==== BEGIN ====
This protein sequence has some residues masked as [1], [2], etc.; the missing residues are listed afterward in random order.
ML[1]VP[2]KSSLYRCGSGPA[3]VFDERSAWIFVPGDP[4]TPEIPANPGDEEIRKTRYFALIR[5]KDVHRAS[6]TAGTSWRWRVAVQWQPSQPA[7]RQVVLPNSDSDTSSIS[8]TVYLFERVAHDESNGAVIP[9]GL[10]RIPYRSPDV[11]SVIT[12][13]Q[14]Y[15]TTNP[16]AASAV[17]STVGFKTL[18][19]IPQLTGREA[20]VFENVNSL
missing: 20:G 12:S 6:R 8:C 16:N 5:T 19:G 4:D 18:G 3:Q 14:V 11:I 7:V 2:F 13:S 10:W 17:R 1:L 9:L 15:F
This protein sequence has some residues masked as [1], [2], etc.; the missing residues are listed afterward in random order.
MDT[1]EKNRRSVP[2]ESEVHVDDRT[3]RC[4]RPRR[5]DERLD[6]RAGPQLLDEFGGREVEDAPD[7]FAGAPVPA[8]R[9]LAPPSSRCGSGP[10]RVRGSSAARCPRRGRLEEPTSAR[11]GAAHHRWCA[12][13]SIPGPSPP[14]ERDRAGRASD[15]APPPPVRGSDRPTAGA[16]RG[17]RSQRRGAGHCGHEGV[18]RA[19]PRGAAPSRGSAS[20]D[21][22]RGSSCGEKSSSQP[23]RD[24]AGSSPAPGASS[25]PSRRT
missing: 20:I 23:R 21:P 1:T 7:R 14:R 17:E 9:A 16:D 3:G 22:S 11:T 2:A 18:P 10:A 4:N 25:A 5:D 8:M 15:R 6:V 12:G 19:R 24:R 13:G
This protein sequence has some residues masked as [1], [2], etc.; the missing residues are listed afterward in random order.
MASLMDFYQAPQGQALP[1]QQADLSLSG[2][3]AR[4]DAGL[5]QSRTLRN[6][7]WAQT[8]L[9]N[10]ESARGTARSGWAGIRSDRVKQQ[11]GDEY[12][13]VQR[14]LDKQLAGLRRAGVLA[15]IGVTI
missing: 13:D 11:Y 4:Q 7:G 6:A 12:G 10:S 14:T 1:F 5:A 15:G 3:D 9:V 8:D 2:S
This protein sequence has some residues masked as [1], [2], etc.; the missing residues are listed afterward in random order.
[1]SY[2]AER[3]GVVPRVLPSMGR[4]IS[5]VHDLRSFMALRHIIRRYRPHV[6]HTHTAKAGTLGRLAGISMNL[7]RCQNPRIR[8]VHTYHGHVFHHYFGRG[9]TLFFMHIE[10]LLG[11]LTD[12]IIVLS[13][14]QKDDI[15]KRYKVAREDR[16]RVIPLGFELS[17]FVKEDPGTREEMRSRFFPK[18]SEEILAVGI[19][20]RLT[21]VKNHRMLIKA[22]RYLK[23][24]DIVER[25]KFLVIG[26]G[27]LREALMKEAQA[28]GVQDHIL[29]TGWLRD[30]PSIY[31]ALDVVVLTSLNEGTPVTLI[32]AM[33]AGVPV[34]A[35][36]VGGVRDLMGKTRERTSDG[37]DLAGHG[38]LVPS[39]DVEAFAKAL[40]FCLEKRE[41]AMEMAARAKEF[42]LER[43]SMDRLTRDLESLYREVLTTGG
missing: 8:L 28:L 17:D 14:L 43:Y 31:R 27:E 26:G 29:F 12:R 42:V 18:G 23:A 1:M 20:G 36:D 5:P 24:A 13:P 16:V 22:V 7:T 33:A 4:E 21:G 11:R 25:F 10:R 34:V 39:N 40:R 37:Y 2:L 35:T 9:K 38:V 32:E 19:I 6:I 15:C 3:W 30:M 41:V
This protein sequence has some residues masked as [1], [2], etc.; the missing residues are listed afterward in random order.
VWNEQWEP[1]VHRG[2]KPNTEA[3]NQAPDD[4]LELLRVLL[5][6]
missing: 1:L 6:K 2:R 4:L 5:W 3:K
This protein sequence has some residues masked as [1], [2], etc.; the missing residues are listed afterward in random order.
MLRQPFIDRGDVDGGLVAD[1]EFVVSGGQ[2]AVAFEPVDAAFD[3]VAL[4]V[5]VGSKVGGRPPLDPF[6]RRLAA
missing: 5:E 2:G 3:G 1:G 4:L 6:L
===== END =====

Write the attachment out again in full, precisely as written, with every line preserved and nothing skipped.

This protein sequence has some residues masked as [1], [2], etc.; the missing residues are listed afterward in random order.
ML[1]VP[2]KSSLYRCGSGPA[3]VFDERSAWIFVPGDP[4]TPEIPANPGDEEIRKTRYFALIR[5]KDVHRAS[6]TAGTSWRWRVAVQWQPSQPA[7]RQVVLPNSDSDTSSIS[8]TVYLFERVAHDESNGAVIP[9]GL[10]RIPYRSPDV[11]SVIT[12][13]Q[14]Y[15]TTNP[16]AASAV[17]STVGFKTL[18][19]IPQLTGREA[20]VFENVNSL
missing: 20:G 12:S 6:R 8:C 16:N 5:T 19:G 4:D 18:G 3:Q 14:V 11:I 7:V 2:F 13:S 10:W 17:R 1:L 9:L 15:F
This protein sequence has some residues masked as [1], [2], etc.; the missing residues are listed afterward in random order.
MDT[1]EKNRRSVP[2]ESEVHVDDRT[3]RC[4]RPRR[5]DERLD[6]RAGPQLLDEFGGREVEDAPD[7]FAGAPVPA[8]R[9]LAPPSSRCGSGP[10]RVRGSSAARCPRRGRLEEPTSAR[11]GAAHHRWCA[12][13]SIPGPSPP[14]ERDRAGRASD[15]APPPPVRGSDRPTAGA[16]RG[17]RSQRRGAGHCGHEGV[18]RA[19]PRGAAPSRGSAS[20]D[21][22]RGSSCGEKSSSQP[23]RD[24]AGSSPAPGASS[25]PSRRT
missing: 20:I 23:R 21:P 1:T 7:R 14:R 17:E 9:A 16:D 3:G 22:S 11:T 2:A 18:P 10:A 4:N 25:A 5:D 8:M 15:R 6:V 12:G 19:R 24:R 13:G
This protein sequence has some residues masked as [1], [2], etc.; the missing residues are listed afterward in random order.
MASLMDFYQAPQGQALP[1]QQADLSLSG[2][3]AR[4]DAGL[5]QSRTLRN[6][7]WAQT[8]L[9]N[10]ESARGTARSGWAGIRSDRVKQQ[11]GDEY[12][13]VQR[14]LDKQLAGLRRAGVLA[15]IGVTI
missing: 13:D 11:Y 4:Q 7:G 6:A 12:G 10:S 14:T 1:F 5:A 15:G 3:D 9:V 8:D 2:S
This protein sequence has some residues masked as [1], [2], etc.; the missing residues are listed afterward in random order.
[1]SY[2]AER[3]GVVPRVLPSMGR[4]IS[5]VHDLRSFMALRHIIRRYRPHV[6]HTHTAKAGTLGRLAGISMNL[7]RCQNPRIR[8]VHTYHGHVFHHYFGRG[9]TLFFMHIE[10]LLG[11]LTD[12]IIVLS[13][14]QKDDI[15]KRYKVAREDR[16]RVIPLGFELS[17]FVKEDPGTREEMRSRFFPK[18]SEEILAVGI[19][20]RLT[21]VKNHRMLIKA[22]RYLK[23][24]DIVER[25]KFLVIG[26]G[27]LREALMKEAQA[28]GVQDHIL[29]TGWLRD[30]PSIY[31]ALDVVVLTSLNEGTPVTLI[32]AM[33]AGVPV[34]A[35][36]VGGVRDLMGKTRERTSDG[37]DLAGHG[38]LVPS[39]DVEAFAKAL[40]FCLEKRE[41]AMEMAARAKEF[42]LER[43]SMDRLTRDLESLYREVLTTGG
missing: 8:L 28:L 17:D 14:L 43:Y 31:R 27:E 26:G 29:F 12:R 42:V 18:G 23:A 1:M 20:G 36:D 5:P 24:A 13:P 16:V 22:V 7:T 33:A 4:E 21:G 11:R 25:F 10:R 34:V 39:N 40:R 37:Y 2:L 35:T 9:K 38:V 32:E 19:I 6:I 15:C 3:W 30:M 41:V
This protein sequence has some residues masked as [1], [2], etc.; the missing residues are listed afterward in random order.
VWNEQWEP[1]VHRG[2]KPNTEA[3]NQAPDD[4]LELLRVLL[5][6]
missing: 1:L 6:K 2:R 4:L 5:W 3:K
This protein sequence has some residues masked as [1], [2], etc.; the missing residues are listed afterward in random order.
MLRQPFIDRGDVDGGLVAD[1]EFVVSGGQ[2]AVAFEPVDAAFD[3]VAL[4]V[5]VGSKVGGRPPLDPF[6]RRLAA
missing: 5:E 2:G 3:G 1:G 4:L 6:L